Carlos Santana is one of the three new guitarists who border on B. B. King's cleanliness. His only two contemporaries are Eric Clapton and Michael Bloomfield, but Santana is playing Latin music and there are no other Latin bands using lead guitars. The paradoxical thing about Santana has been their acceptance by a teenybop audience that digs Grand Funk and Ten Years After when they should be enjoyed by people who are into Chicago and John Mayall.
The heart of Santana is organist Gregg Roli and bassist Dave Brown, who hold the rhythm together over which the percussion unit can jam and bounce. Timbales, congas (Puerto Rican) and drums take off on Brown's rhythm and then Santana himself comes in to make his statements on lead guitar.
Carlos Santana is a Chicano and he loves the guitar, which has always been used heavily in Mexican music. He has perfected a style associated with blues and cool jazz and crossed it with Latin music. It works well, because the band is one of the tightest units ever to walk into a recording studio. Of white bands, only Chicago can equal their percussion, but Chicago is held together by horns, while Santana is held together by timbales and congas.
"Oye Como Va" is the highlight of the album. It's only weakness is that Roli's fine organ has been mixed too low. This is a different trip for Santana, much more into the styles of the younger Puerto Rican musicians in New York, like Orchestra DJ and Ray Olan, and farther from the Sly trip that dominated their first album. Unless you really dig Latin music or some of the middle period work of Herbie Mann and the Jazz Messengers, you may not enjoy this cut or the album at all.
Abraxas is one of the new independent productions for Columbia done at Wally Heider's studio, and bass player Dave Brown did much of the engineering. The album he has helped to come up with may lose Santana some of their younger audience, but is bound to win them respect from people interested in Latin jazz music. On Abraxas, Santana is a popularized Mono Santamaria and they might do for Latin music what Chuck Berry did for the blues.
The major Latin bands in this country gig for $100 a night, and when you see them, you can't sit still. If Santana can reach the pop audience with Abraxas, then perhaps there will be room for the old masters like La Lupe and Puente to work it on out at the ballrooms. But for now, Abraxas is a total boogie and the music is right from start to finish.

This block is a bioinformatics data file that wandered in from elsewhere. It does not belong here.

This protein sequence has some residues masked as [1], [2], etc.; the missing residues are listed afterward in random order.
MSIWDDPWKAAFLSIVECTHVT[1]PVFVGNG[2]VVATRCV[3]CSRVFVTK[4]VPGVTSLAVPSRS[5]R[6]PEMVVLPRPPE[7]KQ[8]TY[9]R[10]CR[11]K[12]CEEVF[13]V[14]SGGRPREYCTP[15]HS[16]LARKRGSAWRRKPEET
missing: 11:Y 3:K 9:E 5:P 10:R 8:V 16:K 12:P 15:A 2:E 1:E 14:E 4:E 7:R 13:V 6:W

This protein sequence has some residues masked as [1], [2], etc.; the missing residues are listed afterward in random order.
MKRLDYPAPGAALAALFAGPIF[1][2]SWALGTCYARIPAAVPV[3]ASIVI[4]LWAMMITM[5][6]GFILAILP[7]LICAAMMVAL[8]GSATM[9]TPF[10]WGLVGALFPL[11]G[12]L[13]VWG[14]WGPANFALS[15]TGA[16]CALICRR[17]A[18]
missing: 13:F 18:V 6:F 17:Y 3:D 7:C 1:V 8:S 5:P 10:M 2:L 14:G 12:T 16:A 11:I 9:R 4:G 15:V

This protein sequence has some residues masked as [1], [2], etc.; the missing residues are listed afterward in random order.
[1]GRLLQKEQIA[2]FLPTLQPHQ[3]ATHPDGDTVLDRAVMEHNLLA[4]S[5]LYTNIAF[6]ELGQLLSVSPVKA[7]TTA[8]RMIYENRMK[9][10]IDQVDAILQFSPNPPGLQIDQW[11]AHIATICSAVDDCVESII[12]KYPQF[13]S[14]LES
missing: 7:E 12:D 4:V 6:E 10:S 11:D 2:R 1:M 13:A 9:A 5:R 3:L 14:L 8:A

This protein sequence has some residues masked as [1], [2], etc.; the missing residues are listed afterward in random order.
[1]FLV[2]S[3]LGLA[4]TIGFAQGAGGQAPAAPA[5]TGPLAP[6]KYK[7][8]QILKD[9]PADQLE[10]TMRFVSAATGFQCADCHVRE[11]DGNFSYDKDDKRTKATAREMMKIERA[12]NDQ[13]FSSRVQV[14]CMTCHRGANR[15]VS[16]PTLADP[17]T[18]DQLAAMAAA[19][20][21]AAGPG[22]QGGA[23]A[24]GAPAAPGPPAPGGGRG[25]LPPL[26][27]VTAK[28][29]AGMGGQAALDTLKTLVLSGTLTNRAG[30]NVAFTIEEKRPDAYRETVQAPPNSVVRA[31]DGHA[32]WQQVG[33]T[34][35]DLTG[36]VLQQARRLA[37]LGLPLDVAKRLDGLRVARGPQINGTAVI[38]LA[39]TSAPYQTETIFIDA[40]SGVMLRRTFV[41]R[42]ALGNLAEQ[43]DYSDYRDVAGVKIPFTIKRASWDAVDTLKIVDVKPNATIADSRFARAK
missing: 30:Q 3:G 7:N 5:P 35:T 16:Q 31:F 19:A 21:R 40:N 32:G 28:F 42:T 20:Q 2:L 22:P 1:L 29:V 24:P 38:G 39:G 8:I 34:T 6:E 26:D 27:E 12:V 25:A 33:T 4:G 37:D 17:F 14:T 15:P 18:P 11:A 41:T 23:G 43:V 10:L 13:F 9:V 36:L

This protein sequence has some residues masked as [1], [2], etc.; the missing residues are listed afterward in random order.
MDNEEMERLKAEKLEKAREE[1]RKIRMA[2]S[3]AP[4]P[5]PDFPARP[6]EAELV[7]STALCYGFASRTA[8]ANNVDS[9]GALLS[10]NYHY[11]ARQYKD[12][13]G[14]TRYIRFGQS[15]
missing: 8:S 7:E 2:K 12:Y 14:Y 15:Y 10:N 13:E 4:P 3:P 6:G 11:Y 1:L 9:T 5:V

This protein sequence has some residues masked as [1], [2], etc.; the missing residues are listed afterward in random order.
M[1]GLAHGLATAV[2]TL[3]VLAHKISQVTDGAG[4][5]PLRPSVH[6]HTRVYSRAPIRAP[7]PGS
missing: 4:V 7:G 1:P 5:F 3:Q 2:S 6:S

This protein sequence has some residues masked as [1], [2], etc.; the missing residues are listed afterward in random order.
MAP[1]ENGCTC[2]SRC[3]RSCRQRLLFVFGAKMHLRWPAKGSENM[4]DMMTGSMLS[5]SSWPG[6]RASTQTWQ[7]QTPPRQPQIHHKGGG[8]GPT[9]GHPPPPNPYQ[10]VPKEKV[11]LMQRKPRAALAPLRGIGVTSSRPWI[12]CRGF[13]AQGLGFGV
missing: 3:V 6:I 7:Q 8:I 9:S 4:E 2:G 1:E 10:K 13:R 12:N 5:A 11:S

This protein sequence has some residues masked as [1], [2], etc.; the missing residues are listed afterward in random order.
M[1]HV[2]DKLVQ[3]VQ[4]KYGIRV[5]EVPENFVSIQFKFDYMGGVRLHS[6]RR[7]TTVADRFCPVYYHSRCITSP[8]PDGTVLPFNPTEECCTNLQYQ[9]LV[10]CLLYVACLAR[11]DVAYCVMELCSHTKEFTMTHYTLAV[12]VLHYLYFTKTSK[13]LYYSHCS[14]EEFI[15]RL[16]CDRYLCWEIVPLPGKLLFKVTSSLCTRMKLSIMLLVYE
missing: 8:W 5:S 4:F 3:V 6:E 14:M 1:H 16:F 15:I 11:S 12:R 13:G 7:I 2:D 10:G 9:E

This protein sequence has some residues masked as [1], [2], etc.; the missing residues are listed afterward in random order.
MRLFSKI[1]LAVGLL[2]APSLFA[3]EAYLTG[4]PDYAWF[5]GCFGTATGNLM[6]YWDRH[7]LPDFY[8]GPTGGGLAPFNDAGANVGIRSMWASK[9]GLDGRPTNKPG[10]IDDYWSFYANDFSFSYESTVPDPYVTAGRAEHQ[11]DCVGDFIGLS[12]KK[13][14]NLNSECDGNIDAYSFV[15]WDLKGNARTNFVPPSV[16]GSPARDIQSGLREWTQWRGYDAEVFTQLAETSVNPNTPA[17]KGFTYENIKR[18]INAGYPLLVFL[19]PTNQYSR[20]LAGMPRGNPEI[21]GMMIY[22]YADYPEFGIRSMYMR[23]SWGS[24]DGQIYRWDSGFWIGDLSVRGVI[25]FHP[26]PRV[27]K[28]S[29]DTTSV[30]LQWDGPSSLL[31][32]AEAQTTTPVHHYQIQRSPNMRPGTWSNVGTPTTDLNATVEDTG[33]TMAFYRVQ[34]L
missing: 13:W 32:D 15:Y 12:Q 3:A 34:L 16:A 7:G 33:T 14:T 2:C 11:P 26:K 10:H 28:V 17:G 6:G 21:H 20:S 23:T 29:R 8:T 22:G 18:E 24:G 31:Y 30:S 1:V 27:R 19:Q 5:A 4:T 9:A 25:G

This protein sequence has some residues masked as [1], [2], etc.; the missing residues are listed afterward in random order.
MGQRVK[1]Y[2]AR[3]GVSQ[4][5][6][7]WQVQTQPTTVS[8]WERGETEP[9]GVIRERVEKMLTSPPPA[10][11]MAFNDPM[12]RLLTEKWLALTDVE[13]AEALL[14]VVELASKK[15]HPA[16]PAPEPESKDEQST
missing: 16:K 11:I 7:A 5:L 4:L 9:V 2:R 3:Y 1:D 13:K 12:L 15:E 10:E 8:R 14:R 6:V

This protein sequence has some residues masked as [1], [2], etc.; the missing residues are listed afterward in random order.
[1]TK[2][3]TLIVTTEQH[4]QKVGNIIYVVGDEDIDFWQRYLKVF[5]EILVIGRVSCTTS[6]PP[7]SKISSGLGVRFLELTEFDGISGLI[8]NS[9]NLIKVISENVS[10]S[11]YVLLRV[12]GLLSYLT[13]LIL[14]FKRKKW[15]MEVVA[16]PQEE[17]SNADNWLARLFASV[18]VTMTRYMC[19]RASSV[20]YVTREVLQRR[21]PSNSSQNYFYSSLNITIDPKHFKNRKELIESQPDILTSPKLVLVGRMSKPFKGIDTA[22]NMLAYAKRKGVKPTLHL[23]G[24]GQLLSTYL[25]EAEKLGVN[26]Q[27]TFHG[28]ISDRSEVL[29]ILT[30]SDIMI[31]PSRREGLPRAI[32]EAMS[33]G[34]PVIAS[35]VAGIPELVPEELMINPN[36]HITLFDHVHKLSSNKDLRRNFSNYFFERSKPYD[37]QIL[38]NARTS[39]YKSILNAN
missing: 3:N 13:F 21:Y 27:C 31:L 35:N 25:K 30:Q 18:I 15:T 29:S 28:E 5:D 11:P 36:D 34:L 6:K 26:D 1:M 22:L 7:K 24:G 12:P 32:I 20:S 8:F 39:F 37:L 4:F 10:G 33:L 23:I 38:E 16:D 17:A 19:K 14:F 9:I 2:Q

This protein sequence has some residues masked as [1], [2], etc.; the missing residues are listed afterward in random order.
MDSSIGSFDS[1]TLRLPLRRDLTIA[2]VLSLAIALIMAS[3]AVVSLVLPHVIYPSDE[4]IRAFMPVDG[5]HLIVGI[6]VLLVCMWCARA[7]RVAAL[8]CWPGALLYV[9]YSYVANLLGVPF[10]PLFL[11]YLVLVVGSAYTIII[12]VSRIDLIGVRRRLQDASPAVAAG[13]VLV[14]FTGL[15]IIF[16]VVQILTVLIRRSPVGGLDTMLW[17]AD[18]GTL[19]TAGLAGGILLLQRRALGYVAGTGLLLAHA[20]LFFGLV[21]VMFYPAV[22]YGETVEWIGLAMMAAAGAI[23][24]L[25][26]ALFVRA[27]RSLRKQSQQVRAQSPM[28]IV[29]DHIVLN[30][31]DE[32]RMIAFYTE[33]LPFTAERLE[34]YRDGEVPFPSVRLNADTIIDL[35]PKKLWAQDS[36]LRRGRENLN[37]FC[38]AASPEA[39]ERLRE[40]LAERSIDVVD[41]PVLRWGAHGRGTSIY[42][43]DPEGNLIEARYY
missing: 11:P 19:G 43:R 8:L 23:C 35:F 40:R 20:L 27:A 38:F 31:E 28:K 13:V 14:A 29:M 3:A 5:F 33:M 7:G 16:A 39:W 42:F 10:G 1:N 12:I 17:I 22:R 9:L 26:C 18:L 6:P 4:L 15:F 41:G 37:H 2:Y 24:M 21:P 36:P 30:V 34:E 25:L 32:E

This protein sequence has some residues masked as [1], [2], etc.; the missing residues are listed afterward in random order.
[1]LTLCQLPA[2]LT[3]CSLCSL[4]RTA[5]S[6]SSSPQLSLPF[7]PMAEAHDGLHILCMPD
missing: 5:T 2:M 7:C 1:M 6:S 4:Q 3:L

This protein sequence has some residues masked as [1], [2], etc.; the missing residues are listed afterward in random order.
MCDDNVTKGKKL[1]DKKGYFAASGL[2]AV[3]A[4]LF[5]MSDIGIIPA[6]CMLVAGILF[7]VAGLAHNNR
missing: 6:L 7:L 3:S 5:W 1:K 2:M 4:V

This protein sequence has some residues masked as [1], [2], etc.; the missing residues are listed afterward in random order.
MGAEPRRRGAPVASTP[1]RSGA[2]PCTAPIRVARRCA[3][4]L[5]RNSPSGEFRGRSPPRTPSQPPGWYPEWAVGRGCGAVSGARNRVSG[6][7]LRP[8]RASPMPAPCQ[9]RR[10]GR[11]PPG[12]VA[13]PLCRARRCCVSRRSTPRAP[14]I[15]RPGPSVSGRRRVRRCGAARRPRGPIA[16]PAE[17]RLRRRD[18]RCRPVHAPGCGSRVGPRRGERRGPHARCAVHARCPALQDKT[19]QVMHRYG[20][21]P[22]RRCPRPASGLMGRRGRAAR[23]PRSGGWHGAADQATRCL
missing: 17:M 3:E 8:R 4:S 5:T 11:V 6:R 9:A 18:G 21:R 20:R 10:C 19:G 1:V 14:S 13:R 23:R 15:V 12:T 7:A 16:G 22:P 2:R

by Jim Nash, Dec 24, 1970
1. Singing Winds, Crying Beast (Michael Carabello) - 4:51
2. Black Magic Woman - Gypsy Queen (Gabor Szabo, Peter Green) - 5:20
3. Oye Como Va (Tito Puente) - 4:19
4. Incident At Nneshabur (Alberto Gianquinto, Carlos Santana) - 5:01
5. Se A Cabo (José "Chepito" Areas) - 2:52
6. Mother's Daughter (Gregg Rolie) - 4:28
7. Samba Pa Ti (Carlos Santana) - 4:48
8. Hope You're Feeling Better (Gregg Rolie) - 4:17
9. El Nicoya (José "Chepito" Areas) - 1:32
10.Se a Cabó" (José "Chepito" Areas) - 3:47
11.Toussaint L'Overture (Gregg Rolie, Carlos Santana, Neal Schon, David Brown, Michael Shrieve, José Areas, Mike Carabello) - 4:52
12.Black Magic Woman/Gypsy Queen (Gabor Szabo, Peter Green) - 4:57
Bonus Tracks 10-12 on 2001 edition Live at the Royal Albert Hall, London, England, April 18, 1970
*Carlos Santana - Lead Guitar, Backing Vocals
*Gregg Rolie - Keyboards, Lead Vocals
*David Brown - Bass
*Michael Shrieve - Drums
*José "Chepito" Areas - Percussion, Congas, Timbales
*Michael Carabello - Percussion, Conga, Keyboards
*Rico Reyes - Backing Vocal, Percussion
*Alberto Gianquinto - Piano